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Articles by Mary S. Slusser


After receiving a doctorate in anthropology from Columbia University in New York City, Mary Slusser spent many years living and working abroad. She has spent many years exploring the region of the Himalayas, including seven years in Nepal. In 1982 her Nepal Mandala: A Cultural Study of the Kathmandu Valley, appeared, and has since stood as the most complete single work on the cultural history of the Nepal valley. Her most recent book, The Antiquity of Nepalese Woodcarving (2010), drastically revised our perception of the marvelous wooden sculpture of the Kathmandu Valley. 

Mary Slusser's work on the history of the art and culture of Nepal is marked by a series of discoveries and critical reassessments that have advanced our comprehension of this extraordinarily rich culture and art in a revolutionary way; they include groundbreaking work on Nepalese metalcraft, stone sculpture, architecture and painting. Now a research associate at the Sackler Gallery of the Smithsonian Institution, she continues her studies into the art and culture of the Himalayas.

 
Mary Slusser: Remembrance of things past
A lawyer recently told me that for institutional beneficiaries of my Estate I should write something about my life since often they like to know a little about the donor. Since there already exists on file in the Library of Congress an oral history recorded by the Society of Women Geographers, additional information seemed unwarranted, but the lawyer’s advice raised a storm of far more intimate, near century-long memories that will not be stilled until I set them down as I do here.
Published: August 16, 2017
 
On the Loss of Cultural Heritage in Quake-Ravaged Nepal
Beneath the Kasthamandap railing was a band of intricate carving and lower still a narrow strip of floral design fringed with pendants. As an unexpected anomaly, on one face only the band of floral design became a charming frieze. Neither this frieze nor any part of it has yet turned up among the meagre corpus of pieces salvaged from the building. I am emboldened to share my old photographs of this frieze, both in some way as my duty to preserve through photographs at least a part of the vanished frieze, and in another way, to symbolize through this one small object the magnitude of what Nepal — and all of us — have lost.
Published: July 04, 2016
 
Two Medieval Nepalese Buildings: An architectural and cultural study
Asianart.com is pleased to republish this important early article - originally published in 1974 - as part of the documentation on the damage inflicted by the earthquakes of April and May 2015, the first of which totally destroyed Kāṣṭhamaṇḍapa. Please also see the article by Dipesh Risal published on Sept. 13, 2015, Kasthamandap: Microcosm of Kathmandu's Living Culture and Storied History. Another important article by Mary Slusser on this important and now lost structure will be published soon.
Published: April 25, 2016
 
Seeing, Rather Than Looking At, Nepalese Art: The Figural Struts
Not far from the royal square of the old city of Patan in Nepal is an active Buddhist institution, a monastery in name but one that no longer houses celibate monks. Among several popular names, the most favored is Uku, to which Nepalese append bāhāḥ or bāhāl (from vihāra, Sanskrit for monastery). Ukubāhāḥ is one of the few essentially physically complete and active monasteries among more than 150 that once crowded the small city.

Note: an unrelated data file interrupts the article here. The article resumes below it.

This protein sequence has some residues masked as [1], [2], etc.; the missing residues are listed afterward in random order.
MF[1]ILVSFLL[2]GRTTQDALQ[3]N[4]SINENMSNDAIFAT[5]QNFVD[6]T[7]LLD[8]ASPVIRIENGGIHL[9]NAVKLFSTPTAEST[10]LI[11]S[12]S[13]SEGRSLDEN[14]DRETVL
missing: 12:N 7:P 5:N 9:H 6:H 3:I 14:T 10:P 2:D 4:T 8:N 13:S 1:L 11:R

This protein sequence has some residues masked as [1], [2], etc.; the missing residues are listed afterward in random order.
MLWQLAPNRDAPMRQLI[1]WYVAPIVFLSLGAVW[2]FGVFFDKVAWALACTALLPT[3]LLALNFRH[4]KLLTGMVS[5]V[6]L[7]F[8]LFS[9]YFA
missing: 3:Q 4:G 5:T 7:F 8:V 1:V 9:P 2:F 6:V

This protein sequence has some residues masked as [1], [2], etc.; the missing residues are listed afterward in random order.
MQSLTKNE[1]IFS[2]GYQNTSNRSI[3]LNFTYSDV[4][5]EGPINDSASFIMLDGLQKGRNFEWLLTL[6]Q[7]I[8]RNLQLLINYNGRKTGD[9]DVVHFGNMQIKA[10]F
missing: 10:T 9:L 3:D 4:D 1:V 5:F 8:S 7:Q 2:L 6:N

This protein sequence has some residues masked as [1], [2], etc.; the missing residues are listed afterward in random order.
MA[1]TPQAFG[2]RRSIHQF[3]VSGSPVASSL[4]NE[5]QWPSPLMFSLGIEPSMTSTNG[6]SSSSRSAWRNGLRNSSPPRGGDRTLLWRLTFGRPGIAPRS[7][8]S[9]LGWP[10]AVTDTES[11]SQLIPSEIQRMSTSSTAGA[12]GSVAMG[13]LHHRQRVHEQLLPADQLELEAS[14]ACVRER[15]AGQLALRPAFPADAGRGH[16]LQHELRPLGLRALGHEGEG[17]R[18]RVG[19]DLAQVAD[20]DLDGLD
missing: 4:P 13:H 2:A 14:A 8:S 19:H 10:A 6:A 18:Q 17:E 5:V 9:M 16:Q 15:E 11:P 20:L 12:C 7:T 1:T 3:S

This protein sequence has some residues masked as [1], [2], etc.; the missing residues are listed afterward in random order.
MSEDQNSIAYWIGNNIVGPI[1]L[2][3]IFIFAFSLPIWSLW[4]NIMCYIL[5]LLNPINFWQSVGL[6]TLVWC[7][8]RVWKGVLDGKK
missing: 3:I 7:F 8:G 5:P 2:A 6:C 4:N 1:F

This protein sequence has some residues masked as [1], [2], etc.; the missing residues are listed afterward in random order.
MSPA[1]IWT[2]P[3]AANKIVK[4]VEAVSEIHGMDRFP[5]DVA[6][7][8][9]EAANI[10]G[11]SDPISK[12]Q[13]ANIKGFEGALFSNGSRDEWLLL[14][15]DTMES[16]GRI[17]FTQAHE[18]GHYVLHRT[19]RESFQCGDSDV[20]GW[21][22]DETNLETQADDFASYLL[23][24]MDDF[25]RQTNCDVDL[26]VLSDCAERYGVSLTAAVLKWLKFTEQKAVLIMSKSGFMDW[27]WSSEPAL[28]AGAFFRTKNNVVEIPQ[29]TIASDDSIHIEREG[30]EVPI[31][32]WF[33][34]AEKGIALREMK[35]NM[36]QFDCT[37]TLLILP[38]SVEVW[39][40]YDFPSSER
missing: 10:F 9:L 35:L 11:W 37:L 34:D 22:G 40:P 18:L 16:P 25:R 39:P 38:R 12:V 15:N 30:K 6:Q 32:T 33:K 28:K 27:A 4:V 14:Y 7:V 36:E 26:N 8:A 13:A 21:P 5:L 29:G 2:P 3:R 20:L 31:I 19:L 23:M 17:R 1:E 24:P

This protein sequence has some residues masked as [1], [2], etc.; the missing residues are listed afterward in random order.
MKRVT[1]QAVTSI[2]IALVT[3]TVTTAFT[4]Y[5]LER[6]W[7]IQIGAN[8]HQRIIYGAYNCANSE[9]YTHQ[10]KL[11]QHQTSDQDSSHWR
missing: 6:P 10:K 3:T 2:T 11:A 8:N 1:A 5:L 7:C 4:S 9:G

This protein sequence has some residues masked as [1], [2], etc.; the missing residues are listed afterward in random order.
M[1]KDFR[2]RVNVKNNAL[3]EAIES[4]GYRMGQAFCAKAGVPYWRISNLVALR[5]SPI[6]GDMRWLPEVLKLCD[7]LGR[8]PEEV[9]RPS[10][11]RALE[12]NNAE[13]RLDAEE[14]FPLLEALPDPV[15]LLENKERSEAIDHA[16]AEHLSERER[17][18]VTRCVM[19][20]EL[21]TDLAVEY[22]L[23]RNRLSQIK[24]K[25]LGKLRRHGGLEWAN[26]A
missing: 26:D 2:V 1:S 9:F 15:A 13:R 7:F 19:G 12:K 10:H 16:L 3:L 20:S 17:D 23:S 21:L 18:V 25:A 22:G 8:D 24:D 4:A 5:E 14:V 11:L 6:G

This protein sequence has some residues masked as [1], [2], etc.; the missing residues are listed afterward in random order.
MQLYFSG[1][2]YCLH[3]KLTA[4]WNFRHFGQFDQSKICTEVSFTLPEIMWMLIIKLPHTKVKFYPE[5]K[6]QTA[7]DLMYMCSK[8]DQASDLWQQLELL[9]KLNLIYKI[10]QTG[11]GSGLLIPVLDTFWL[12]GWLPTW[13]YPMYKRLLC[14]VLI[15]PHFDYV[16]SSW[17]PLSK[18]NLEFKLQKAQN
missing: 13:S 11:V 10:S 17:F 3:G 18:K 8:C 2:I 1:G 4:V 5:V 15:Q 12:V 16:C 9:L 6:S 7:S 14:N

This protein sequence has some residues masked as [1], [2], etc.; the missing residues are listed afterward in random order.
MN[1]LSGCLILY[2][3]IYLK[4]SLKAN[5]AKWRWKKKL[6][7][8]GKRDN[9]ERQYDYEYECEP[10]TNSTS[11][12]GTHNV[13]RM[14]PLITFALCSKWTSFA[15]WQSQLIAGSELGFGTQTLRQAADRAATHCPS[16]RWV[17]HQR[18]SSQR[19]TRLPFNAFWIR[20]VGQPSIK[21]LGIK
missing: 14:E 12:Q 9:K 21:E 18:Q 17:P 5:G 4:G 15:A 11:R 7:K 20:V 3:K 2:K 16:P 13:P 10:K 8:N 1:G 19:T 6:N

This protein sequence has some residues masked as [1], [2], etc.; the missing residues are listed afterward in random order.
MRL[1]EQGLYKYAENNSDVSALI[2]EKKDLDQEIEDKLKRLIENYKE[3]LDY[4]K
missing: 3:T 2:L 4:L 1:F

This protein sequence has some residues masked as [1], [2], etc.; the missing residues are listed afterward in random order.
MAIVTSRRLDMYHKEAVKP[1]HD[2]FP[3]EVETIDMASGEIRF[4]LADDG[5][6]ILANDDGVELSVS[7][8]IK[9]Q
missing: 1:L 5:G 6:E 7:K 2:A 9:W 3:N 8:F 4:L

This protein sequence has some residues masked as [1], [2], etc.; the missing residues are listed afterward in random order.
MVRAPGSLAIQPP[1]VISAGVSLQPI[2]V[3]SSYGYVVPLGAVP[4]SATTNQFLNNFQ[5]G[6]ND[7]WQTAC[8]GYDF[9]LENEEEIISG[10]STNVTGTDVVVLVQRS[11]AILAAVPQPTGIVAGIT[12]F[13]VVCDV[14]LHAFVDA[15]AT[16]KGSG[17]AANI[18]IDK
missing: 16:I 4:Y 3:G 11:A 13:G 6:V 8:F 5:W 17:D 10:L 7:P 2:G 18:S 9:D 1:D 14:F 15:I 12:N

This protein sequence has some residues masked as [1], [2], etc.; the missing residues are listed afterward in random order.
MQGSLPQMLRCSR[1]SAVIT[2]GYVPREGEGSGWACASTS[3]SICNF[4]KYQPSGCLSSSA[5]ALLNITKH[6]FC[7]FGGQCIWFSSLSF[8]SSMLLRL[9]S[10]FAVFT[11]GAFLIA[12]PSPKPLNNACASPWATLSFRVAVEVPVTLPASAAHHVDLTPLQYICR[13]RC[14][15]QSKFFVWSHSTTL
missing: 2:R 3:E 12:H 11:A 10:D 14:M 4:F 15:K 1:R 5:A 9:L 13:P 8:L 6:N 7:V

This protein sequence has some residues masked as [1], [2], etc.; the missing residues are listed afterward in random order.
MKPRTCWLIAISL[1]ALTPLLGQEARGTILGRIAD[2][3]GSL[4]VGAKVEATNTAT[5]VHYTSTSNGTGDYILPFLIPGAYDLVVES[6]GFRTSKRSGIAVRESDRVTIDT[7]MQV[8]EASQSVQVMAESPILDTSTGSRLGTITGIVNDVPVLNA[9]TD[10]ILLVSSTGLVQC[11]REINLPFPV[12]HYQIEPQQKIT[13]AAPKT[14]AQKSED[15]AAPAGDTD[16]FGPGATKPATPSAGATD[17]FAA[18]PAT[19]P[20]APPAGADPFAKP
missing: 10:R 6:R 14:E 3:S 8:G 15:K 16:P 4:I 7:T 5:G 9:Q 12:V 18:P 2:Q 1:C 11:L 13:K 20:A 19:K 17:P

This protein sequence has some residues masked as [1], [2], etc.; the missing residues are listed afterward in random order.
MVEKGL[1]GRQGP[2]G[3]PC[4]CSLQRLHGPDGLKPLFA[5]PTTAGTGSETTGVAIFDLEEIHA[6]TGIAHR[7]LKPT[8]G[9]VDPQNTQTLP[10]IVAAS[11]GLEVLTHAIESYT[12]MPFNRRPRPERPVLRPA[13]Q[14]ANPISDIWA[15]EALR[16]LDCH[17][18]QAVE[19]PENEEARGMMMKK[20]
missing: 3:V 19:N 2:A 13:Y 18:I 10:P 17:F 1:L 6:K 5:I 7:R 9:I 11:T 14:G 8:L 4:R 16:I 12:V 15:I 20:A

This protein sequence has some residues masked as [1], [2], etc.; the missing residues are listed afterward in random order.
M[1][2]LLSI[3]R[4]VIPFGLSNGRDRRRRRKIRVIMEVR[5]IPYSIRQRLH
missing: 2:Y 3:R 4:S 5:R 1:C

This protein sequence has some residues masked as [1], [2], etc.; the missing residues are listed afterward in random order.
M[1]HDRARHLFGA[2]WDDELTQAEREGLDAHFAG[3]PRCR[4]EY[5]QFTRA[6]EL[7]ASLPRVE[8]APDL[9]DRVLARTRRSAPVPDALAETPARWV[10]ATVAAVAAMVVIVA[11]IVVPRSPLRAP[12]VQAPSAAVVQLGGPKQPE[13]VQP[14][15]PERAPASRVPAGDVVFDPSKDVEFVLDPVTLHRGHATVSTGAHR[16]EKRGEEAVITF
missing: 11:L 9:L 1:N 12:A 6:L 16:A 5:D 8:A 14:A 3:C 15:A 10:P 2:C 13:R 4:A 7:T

Published: December 18, 2009
 
The Lhasa gTsug lag khang ("Jokhang"): Further Observations on the Ancient Wood Carvings
The role of Newar carpenters from the Nepal Valley in decorating the interior of the gTsug lag khang, Lhasa’s revered Jokhang, has been long recognized. Traditionally, the Nepali carvings are dated about the middle of the seventh century, and in them they expressed the unmistakable aesthetics that characterized their homeland, politically the domain of the Licchavi dynasty.
Published: February 07, 2006
 
Steaming Down the Mekong
A dour, broken country of "dark impoverishment" now ­ so it is described ­ and of speedboats that rocket down the Mekong "like demented drag-car racers," it would be a world apart from tranquil Mekong travel and the beguiling land that was Laos fifty years ago. That another generation might share those bygone days seemed reason to revive this paper.
Published: February 14, 2005
 
Conservation Notes on Some Nepalese Paintings
Five of the paintings presented here are now, or will be, in the collection of the Virginia Museum of Fine Arts in Richmond, Virginia. All have undergone conservation, for the most part minimal but occasionally quite extensive. This report, including pre-restoration photo documentation, is therefore prepared as an aid to scholars and conservators who may be concerned with them. In case of doubt it clearly establishes what is original and what is not.
Published: May 19, 2003
 
Kuber Singh Shakya: A Master Craftsman of Nepal
The metallurgical arts of ancient Nepal have long been famous and their antiquity well established. Moreover, despite the well-entrenched opinion that "no living art supports [Nepal's rites and festivals] any longer," the metallurgical arts at least, yet thrive in the creation of quality sacred art that can hold its own with the best of the past.
Published: April 19, 2001
 

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